The term “minimally invasive surgery” was coined by British physician John EA Wickham in 1984 and was noted in an article published in the British Medical Journal in 1987. Early minimally invasive surgery was specifically referred to as laparoscopic surgery because only laparotomy can be replaced with minimally invasive surgery. It did not extend to other body parts until later when minimally invasive surgery was popularized. As for the first laparoscopic operation, it was accidentally completed by French doctor Mouret in 1987. However, he didn't realize that it marked a significant milestone in medicine.
The advantage of minimally invasive surgery is that the surgical wound is small and the recovery time is greatly reduced.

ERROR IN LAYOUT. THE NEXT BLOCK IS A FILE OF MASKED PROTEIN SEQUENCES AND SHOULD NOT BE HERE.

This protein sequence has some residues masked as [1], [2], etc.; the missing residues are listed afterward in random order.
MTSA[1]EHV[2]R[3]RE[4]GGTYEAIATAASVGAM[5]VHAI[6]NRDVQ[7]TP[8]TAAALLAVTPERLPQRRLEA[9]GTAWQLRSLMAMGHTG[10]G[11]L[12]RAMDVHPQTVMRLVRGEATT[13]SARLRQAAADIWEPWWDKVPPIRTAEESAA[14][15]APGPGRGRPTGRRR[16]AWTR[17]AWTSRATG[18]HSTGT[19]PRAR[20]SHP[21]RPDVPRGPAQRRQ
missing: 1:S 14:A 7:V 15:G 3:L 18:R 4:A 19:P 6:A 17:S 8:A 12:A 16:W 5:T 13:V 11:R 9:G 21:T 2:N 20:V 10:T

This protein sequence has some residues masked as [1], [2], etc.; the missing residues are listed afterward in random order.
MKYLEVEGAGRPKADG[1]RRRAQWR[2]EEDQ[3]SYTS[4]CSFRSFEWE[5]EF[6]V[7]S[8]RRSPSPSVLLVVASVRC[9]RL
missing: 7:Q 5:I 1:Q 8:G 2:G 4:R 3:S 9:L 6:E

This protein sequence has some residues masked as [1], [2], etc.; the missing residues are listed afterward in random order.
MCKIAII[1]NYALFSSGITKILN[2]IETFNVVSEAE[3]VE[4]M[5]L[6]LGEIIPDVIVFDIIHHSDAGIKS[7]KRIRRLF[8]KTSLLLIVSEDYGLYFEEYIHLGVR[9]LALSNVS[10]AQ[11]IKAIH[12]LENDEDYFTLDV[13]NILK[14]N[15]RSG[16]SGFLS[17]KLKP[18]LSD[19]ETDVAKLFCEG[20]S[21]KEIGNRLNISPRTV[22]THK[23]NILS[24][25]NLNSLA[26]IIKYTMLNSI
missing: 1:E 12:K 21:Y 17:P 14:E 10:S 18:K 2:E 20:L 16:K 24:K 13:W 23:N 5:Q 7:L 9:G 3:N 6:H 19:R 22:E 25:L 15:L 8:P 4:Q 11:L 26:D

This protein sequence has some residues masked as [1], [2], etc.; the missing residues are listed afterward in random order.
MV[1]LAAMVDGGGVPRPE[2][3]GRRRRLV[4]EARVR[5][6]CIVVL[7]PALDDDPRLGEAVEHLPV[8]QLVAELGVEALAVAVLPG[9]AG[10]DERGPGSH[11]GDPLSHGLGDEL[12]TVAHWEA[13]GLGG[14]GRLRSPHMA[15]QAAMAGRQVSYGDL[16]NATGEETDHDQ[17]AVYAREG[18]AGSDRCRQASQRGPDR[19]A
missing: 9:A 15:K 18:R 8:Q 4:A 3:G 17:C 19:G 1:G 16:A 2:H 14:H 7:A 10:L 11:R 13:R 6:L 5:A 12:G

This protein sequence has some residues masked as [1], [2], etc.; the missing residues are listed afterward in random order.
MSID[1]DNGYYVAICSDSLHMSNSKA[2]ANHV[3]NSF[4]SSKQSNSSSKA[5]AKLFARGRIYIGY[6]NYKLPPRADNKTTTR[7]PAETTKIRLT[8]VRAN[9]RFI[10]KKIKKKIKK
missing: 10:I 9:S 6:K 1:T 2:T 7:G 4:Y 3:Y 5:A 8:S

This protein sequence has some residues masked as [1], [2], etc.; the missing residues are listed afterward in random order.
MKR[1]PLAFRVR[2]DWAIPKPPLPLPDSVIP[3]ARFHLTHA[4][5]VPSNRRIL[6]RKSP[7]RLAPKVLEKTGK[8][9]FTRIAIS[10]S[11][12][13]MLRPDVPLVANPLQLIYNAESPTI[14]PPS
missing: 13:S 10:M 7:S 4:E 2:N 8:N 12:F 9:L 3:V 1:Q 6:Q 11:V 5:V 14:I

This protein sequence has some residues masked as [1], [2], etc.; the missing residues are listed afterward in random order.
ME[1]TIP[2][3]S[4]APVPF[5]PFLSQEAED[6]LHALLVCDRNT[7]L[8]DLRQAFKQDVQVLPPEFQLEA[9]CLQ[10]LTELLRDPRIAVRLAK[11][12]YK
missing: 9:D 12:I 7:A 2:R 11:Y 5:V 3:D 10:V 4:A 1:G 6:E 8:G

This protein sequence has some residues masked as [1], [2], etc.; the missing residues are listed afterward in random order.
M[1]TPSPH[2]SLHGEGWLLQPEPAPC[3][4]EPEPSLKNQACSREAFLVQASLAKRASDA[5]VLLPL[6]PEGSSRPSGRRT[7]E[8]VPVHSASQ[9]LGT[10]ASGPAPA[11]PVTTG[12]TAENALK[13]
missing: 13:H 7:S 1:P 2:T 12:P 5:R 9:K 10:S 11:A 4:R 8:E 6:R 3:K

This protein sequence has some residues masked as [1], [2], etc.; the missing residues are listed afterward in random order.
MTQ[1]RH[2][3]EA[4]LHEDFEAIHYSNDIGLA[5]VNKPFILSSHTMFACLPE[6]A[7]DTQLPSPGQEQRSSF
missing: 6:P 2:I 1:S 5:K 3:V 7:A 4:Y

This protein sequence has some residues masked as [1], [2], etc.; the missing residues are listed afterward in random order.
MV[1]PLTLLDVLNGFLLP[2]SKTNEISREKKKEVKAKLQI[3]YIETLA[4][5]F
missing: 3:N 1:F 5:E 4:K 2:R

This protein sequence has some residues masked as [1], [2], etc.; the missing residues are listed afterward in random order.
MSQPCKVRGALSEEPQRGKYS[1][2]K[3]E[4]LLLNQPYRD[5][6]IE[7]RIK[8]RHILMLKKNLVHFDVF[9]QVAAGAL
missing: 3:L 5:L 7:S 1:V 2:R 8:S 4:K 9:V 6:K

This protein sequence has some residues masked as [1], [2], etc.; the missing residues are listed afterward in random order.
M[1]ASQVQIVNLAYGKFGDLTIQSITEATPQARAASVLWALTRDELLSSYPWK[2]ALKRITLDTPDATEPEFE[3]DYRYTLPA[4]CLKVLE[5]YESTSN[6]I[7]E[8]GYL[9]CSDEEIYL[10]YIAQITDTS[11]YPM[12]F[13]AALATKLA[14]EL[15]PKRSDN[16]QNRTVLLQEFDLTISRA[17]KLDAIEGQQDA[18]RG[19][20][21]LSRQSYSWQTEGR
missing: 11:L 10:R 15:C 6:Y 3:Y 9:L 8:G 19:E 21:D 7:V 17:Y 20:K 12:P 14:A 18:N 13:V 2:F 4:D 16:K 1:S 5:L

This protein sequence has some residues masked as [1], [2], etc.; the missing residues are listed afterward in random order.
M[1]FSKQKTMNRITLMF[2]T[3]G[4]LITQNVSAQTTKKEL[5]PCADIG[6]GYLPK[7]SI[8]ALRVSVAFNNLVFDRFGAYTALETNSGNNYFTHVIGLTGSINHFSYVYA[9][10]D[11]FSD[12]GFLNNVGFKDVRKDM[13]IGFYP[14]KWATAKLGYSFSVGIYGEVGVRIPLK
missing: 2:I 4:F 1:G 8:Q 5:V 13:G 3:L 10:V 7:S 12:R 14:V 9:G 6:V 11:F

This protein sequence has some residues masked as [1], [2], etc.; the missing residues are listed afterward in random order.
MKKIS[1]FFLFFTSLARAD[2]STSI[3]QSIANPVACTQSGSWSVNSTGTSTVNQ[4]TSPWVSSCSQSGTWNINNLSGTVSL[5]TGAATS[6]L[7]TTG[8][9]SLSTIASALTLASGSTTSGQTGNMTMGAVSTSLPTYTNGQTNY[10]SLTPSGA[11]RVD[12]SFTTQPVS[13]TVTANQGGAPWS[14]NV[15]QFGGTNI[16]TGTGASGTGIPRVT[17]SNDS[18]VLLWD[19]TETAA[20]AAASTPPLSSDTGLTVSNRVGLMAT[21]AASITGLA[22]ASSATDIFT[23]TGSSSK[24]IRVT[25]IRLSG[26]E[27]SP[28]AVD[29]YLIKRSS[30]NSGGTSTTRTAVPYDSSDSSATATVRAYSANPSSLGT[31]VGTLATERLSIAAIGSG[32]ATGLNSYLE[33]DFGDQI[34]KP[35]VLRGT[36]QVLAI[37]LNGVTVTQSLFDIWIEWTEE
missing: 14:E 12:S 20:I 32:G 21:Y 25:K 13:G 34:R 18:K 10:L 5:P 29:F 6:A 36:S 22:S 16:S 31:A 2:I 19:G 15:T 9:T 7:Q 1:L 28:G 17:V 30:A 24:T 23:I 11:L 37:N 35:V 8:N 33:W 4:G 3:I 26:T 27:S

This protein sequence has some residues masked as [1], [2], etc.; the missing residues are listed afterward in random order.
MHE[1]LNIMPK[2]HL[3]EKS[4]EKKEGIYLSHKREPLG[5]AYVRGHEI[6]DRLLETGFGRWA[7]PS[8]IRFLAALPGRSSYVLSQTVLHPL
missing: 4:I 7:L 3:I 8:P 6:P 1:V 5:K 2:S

Take, for instance, laparoscopic cholecystectomy (LC)—minimally invasive surgery for gallbladder polyps—which has become "gold standard," the LC surgery incision is about 1cm long without cutting off the muscle, abdominal breathing recovers early with the incision beautiful, postoperative abdominal movement and sensation are almost unaffected, and the incidence of pulmonary complications is far lower than that of transabdominal cholecystectomy. At the same time, the operation time is short with the average about 30 to 60 minutes and rapid intestinal peristalsis recovery, and patients can start eating at an earlier time without taking painkillers basically.
Many of the devices used in minimally invasive surgery were disposable, and thus the surgery failed to be popularized due to the massive costs spent on surgical instruments in the early days. Not until the late 2000s to the early 2010s with the development of nanotechnology leading to mass production of a variety of surgical devices and the reduction of the surgery's financial pressures, was the operation finally popularized.